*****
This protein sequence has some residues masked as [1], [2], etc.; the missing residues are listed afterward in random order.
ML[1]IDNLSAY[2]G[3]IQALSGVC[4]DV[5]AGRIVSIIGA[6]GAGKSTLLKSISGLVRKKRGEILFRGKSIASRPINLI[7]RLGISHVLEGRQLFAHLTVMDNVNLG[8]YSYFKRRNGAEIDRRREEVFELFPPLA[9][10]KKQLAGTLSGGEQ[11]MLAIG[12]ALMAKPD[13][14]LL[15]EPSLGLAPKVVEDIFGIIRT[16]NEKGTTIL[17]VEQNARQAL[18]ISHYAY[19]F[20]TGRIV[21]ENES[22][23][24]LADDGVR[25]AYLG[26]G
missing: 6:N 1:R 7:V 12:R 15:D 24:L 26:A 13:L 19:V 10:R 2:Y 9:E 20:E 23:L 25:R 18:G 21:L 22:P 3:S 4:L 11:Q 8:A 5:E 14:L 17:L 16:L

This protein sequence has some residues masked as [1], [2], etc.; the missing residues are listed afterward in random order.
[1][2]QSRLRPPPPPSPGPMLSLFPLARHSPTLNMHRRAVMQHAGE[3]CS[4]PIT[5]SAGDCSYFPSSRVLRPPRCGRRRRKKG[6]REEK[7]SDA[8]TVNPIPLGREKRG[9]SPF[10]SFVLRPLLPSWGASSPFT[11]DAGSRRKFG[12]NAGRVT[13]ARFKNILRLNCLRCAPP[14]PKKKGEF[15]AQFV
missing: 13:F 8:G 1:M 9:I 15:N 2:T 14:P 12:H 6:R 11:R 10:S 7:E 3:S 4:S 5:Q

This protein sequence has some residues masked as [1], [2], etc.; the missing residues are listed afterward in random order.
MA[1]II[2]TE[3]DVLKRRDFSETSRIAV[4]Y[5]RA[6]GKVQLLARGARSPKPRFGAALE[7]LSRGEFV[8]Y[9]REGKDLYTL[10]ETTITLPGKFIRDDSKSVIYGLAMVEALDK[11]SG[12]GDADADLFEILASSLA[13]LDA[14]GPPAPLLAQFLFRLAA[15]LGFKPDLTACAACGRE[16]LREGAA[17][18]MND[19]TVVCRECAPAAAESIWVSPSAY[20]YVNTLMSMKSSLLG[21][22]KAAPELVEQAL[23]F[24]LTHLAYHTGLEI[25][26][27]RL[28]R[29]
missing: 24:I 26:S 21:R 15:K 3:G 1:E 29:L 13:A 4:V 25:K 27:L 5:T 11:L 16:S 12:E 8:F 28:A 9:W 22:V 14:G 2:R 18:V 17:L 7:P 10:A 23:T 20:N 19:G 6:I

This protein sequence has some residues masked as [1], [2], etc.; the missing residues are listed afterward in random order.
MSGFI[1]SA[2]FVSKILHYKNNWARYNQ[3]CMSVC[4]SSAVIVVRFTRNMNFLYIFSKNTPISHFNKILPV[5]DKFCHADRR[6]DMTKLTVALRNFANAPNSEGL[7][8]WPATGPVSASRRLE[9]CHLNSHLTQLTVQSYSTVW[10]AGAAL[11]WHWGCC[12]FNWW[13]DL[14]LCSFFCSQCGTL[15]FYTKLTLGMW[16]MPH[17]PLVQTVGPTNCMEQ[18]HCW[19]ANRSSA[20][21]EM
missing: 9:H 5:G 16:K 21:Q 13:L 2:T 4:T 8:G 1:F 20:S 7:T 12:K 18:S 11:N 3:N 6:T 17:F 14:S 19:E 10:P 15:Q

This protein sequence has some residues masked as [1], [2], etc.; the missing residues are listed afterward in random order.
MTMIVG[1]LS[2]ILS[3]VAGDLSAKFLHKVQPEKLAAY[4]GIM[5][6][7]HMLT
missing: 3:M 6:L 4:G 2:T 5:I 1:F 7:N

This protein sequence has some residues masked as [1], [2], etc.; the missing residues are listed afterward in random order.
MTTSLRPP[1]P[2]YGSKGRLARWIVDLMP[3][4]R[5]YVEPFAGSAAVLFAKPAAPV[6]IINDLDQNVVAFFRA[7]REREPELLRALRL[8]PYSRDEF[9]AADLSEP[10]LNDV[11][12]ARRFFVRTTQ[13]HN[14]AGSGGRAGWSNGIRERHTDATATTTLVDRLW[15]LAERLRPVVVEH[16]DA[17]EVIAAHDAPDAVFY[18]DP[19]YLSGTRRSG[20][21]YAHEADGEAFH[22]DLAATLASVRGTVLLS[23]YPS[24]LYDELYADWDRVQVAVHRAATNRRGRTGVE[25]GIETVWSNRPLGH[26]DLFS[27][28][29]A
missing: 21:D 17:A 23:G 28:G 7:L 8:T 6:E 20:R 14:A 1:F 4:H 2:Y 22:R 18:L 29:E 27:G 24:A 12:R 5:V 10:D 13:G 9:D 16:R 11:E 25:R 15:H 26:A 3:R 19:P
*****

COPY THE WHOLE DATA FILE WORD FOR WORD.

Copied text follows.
This protein sequence has some residues masked as [1], [2], etc.; the missing residues are listed afterward in random order.
ML[1]IDNLSAY[2]G[3]IQALSGVC[4]DV[5]AGRIVSIIGA[6]GAGKSTLLKSISGLVRKKRGEILFRGKSIASRPINLI[7]RLGISHVLEGRQLFAHLTVMDNVNLG[8]YSYFKRRNGAEIDRRREEVFELFPPLA[9][10]KKQLAGTLSGGEQ[11]MLAIG[12]ALMAKPD[13][14]LL[15]EPSLGLAPKVVEDIFGIIRT[16]NEKGTTIL[17]VEQNARQAL[18]ISHYAY[19]F[20]TGRIV[21]ENES[22][23][24]LADDGVR[25]AYLG[26]G
missing: 6:N 1:R 7:V 12:R 15:D 24:L 26:A 13:L 19:V 10:R 2:Y 9:E 20:E 23:L 25:R 18:G 21:L 22:P 3:S 4:L 11:Q 8:A 5:E 14:L 17:L 16:L

This protein sequence has some residues masked as [1], [2], etc.; the missing residues are listed afterward in random order.
[1][2]QSRLRPPPPPSPGPMLSLFPLARHSPTLNMHRRAVMQHAGE[3]CS[4]PIT[5]SAGDCSYFPSSRVLRPPRCGRRRRKKG[6]REEK[7]SDA[8]TVNPIPLGREKRG[9]SPF[10]SFVLRPLLPSWGASSPFT[11]DAGSRRKFG[12]NAGRVT[13]ARFKNILRLNCLRCAPP[14]PKKKGEF[15]AQFV
missing: 13:F 8:G 1:M 9:I 15:N 2:T 14:P 12:H 6:R 11:R 10:S 7:E 3:S 4:S 5:Q

This protein sequence has some residues masked as [1], [2], etc.; the missing residues are listed afterward in random order.
MA[1]II[2]TE[3]DVLKRRDFSETSRIAV[4]Y[5]RA[6]GKVQLLARGARSPKPRFGAALE[7]LSRGEFV[8]Y[9]REGKDLYTL[10]ETTITLPGKFIRDDSKSVIYGLAMVEALDK[11]SG[12]GDADADLFEILASSLA[13]LDA[14]GPPAPLLAQFLFRLAA[15]LGFKPDLTACAACGRE[16]LREGAA[17][18]MND[19]TVVCRECAPAAAESIWVSPSAY[20]YVNTLMSMKSSLLG[21][22]KAAPELVEQAL[23]F[24]LTHLAYHTGLEI[25][26][27]RL[28]R[29]
missing: 24:I 26:S 21:R 15:K 3:G 1:E 29:L 13:A 4:V 25:K 27:L 5:T 11:L 16:S 12:E 8:F 28:A 9:W 22:V 14:G 2:R 18:V 17:L 7:P 10:A 23:T 20:N 19:G 6:I

This protein sequence has some residues masked as [1], [2], etc.; the missing residues are listed afterward in random order.
MSGFI[1]SA[2]FVSKILHYKNNWARYNQ[3]CMSVC[4]SSAVIVVRFTRNMNFLYIFSKNTPISHFNKILPV[5]DKFCHADRR[6]DMTKLTVALRNFANAPNSEGL[7][8]WPATGPVSASRRLE[9]CHLNSHLTQLTVQSYSTVW[10]AGAAL[11]WHWGCC[12]FNWW[13]DL[14]LCSFFCSQCGTL[15]FYTKLTLGMW[16]MPH[17]PLVQTVGPTNCMEQ[18]HCW[19]ANRSSA[20][21]EM
missing: 9:H 5:G 16:K 21:Q 13:L 2:T 4:T 8:G 1:F 20:S 7:T 12:K 18:S 11:N 3:N 6:T 17:F 14:S 19:E 10:P 15:Q

This protein sequence has some residues masked as [1], [2], etc.; the missing residues are listed afterward in random order.
MTMIVG[1]LS[2]ILS[3]VAGDLSAKFLHKVQPEKLAAY[4]GIM[5][6][7]HMLT
missing: 3:M 6:L 4:G 2:T 5:I 1:F 7:N

This protein sequence has some residues masked as [1], [2], etc.; the missing residues are listed afterward in random order.
MTTSLRPP[1]P[2]YGSKGRLARWIVDLMP[3][4]R[5]YVEPFAGSAAVLFAKPAAPV[6]IINDLDQNVVAFFRA[7]REREPELLRALRL[8]PYSRDEF[9]AADLSEP[10]LNDV[11][12]ARRFFVRTTQ[13]HN[14]AGSGGRAGWSNGIRERHTDATATTTLVDRLW[15]LAERLRPVVVEH[16]DA[17]EVIAAHDAPDAVFY[18]DP[19]YLSGTRRSG[20][21]YAHEADGEAFH[22]DLAATLASVRGTVLLS[23]YPS[24]LYDELYADWDRVQVAVHRAATNRRGRTGVE[25]GIETVWSNRPLGH[26]DLFS[27][28][29]A
missing: 21:D 17:A 23:G 28:G 7:L 8:T 6:E 20:R 14:A 1:F 4:H 2:Y 22:R 18:L 29:E 27:G 24:A 12:R 5:V 10:D 13:G 9:D 16:R 11:E 25:R 15:H 26:A 3:R 19:P